TORONTO, July 2, 2014 /CNW/ - The RBC Canadian Manufacturing Purchasing Managers' Index™ (RBC PMI™) pointed to a solid rebound in the performance of the manufacturing
sector in June, as output and new business growth picked up to the
strongest recorded so far in 2014. A monthly survey, conducted in
association with Markit, a leading global financial information
services company, and the Supply Chain Management Association (SCMA),
the RBC PMI offers a comprehensive and early indicator of trends in the Canadian
Adjusted for seasonal influences, the headline RBC Canadian
Manufacturing PMI registered 53.5 in June, up from 52.2 in May, to
signal the sharpest overall improvement in business conditions since
December 2013. The rise in the headline index was mainly driven by
stronger rates of output and new business expansion.
"The latest RBC PMI data indicates that in June, Canada's manufacturers
experienced the best conditions for growth in half a year," said Craig Wright, senior vice-president and chief economist, RBC. "We expect that those conditions will further improve going forward
supported by a strengthening global economy, increases in external
demand for domestic goods and a depreciating Canadian dollar."
The headline RBC PMI reflects changes in output, new orders, employment, inventories and
supplier delivery times.
Key findings from the June survey include:
Output and new orders rose at sharpest pace in 2014 to date
Job creation strengthened
Input cost inflation eased for the third month running
Manufacturing output growth picked up markedly from the nine-month low
registered in May. The current period of rising production volumes
stretches back to May 2013, with survey respondents attributing the
latest expansion to greater client spending and new product launches.
In line with the trend for output, new business growth rebounded in June
and reached a six-month high. Manufacturers mainly cited stronger
domestic demand, as new export order growth remained only marginal,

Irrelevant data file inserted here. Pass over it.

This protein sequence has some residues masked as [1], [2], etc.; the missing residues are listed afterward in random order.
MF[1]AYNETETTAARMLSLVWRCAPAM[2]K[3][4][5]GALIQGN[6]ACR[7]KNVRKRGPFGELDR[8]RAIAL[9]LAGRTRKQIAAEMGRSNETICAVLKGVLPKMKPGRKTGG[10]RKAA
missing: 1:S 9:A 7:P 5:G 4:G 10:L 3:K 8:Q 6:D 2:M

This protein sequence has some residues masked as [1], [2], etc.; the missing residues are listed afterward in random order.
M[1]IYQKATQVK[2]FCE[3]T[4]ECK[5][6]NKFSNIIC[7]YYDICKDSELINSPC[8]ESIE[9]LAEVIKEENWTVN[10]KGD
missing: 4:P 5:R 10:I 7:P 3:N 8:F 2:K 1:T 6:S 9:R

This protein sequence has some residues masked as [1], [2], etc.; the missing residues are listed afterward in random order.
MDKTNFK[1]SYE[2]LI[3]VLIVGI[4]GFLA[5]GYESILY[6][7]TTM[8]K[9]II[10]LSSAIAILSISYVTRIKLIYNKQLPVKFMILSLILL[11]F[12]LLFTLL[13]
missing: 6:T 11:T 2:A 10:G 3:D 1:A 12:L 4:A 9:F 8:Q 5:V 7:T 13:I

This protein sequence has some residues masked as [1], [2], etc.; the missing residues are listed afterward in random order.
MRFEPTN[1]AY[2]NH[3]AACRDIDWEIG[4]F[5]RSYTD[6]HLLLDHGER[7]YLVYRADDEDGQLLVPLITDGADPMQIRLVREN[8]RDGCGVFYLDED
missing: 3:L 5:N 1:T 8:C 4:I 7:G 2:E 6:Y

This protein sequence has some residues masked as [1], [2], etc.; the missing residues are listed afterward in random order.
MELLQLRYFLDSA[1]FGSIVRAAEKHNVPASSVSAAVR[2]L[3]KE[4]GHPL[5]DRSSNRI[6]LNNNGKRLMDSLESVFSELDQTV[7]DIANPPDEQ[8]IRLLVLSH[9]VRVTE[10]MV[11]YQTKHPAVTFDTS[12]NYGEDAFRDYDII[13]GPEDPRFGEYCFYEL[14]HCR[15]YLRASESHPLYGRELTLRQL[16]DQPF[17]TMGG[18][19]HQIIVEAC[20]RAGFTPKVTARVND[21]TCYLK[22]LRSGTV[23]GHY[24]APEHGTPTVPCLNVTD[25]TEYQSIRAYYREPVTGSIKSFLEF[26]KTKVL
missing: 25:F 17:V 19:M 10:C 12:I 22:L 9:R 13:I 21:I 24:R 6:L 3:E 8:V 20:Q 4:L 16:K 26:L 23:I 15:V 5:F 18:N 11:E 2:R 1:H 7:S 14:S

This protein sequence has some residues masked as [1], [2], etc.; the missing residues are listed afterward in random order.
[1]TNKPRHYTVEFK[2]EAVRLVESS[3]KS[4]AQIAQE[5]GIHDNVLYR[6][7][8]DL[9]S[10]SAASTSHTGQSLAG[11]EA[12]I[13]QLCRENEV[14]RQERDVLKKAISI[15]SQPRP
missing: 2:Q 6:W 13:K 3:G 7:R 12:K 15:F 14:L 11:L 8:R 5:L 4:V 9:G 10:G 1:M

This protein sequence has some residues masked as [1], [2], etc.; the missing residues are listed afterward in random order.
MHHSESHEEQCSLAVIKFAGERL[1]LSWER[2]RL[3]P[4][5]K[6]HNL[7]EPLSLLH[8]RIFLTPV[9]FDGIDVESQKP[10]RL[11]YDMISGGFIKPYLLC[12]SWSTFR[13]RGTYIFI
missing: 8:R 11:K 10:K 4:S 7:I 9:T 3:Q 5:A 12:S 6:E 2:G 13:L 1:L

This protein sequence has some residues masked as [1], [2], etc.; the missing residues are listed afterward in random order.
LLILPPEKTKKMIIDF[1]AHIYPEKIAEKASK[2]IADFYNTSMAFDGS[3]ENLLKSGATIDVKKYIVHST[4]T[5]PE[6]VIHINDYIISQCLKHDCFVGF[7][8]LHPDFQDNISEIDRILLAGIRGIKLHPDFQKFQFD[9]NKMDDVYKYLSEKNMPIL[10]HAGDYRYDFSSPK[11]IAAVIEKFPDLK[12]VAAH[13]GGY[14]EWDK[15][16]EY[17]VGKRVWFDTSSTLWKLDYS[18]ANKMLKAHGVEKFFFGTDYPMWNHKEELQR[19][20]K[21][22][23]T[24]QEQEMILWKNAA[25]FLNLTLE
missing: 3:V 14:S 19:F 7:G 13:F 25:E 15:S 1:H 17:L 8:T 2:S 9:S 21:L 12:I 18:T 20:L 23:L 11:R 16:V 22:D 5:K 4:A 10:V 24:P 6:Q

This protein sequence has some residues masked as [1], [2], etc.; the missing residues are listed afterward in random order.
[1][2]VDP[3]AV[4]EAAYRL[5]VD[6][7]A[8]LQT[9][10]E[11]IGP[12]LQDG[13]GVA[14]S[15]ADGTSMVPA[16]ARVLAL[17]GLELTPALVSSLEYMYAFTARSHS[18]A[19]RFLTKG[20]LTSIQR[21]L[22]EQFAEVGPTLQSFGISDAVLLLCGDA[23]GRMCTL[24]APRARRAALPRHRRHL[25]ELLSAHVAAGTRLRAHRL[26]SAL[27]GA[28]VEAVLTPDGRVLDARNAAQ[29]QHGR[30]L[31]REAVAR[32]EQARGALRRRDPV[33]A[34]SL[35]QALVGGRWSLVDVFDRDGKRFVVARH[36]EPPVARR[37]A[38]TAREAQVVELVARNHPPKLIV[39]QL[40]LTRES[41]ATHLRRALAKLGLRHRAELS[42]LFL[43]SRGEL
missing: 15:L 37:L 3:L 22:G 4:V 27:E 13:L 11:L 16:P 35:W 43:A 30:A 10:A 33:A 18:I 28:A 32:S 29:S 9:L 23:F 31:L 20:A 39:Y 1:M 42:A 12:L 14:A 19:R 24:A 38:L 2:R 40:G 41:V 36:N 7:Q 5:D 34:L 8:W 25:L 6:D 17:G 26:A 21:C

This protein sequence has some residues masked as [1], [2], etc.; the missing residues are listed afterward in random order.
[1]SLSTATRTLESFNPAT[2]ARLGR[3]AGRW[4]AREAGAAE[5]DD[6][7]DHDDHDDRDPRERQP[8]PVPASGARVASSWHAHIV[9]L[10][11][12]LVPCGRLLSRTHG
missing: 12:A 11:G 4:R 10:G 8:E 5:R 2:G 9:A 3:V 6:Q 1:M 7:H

despite accelerating from the 14-month low registered in May. When a
rise in new work from abroad was reported, survey respondents generally
pointed to improved demand from clients in the United States.
Staffing levels increased at a solid pace in June, thereby extending the
current period of manufacturing job creation to five months. Despite an
upturn in payroll numbers, stronger demand resulted in the fastest rise
in backlogs of work since March.
Greater production requirements boosted input buying across the
manufacturing sector in June, with the latest expansion of purchasing
activity the fastest seen in 2014 to date. Stocks of purchases
nonetheless dipped slightly in June, which contrasted with a marginal
rise in post-production inventory levels.
Canadian manufacturers indicated that input prices increased for the
twenty-third consecutive month in June. The latest survey pointed to a
sharp rise in average cost burdens, but the rate of inflation was the
lowest since the start of the year. A number of firms cited exchange
rate depreciation against the U.S. dollar as having pushed up prices
for imported raw materials. There were also reports of rising
oil-related costs in June. Meanwhile, factory gate price inflation
eased for the second time in the past three months and was the lowest
since December 2013.
Regional highlights include: